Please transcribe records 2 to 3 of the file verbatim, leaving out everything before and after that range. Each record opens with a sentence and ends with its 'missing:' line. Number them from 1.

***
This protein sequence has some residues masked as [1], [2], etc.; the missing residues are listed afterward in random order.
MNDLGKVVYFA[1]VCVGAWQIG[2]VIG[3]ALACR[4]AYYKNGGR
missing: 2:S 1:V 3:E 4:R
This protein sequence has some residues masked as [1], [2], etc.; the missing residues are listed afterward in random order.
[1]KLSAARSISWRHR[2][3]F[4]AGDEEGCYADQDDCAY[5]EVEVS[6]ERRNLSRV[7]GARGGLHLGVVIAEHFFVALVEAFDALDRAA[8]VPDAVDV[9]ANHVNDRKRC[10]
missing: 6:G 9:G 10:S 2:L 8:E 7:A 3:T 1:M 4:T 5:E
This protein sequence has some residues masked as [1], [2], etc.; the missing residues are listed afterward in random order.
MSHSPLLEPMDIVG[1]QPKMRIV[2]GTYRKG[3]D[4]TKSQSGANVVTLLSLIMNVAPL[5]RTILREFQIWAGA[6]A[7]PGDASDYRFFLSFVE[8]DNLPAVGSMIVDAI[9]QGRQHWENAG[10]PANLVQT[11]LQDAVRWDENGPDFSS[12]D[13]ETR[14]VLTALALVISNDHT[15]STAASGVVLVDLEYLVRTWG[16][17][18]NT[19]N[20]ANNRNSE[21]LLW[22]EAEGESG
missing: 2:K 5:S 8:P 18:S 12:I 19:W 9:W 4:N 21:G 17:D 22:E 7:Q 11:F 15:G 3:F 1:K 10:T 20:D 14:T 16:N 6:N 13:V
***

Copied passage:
This protein sequence has some residues masked as [1], [2], etc.; the missing residues are listed afterward in random order.
[1]KLSAARSISWRHR[2][3]F[4]AGDEEGCYADQDDCAY[5]EVEVS[6]ERRNLSRV[7]GARGGLHLGVVIAEHFFVALVEAFDALDRAA[8]VPDAVDV[9]ANHVNDRKRC[10]
missing: 6:G 9:G 10:S 2:L 8:E 7:A 3:T 1:M 4:T 5:E
This protein sequence has some residues masked as [1], [2], etc.; the missing residues are listed afterward in random order.
MSHSPLLEPMDIVG[1]QPKMRIV[2]GTYRKG[3]D[4]TKSQSGANVVTLLSLIMNVAPL[5]RTILREFQIWAGA[6]A[7]PGDASDYRFFLSFVE[8]DNLPAVGSMIVDAI[9]QGRQHWENAG[10]PANLVQT[11]LQDAVRWDENGPDFSS[12]D[13]ETR[14]VLTALALVISNDHT[15]STAASGVVLVDLEYLVRTWG[16][17][18]NT[19]N[20]ANNRNSE[21]LLW[22]EAEGESG
missing: 2:K 5:S 8:P 18:S 12:I 19:W 9:W 4:N 21:G 17:D 22:E 7:Q 11:F 15:G 3:F 1:K 10:T 20:D 14:T 16:N 6:N 13:V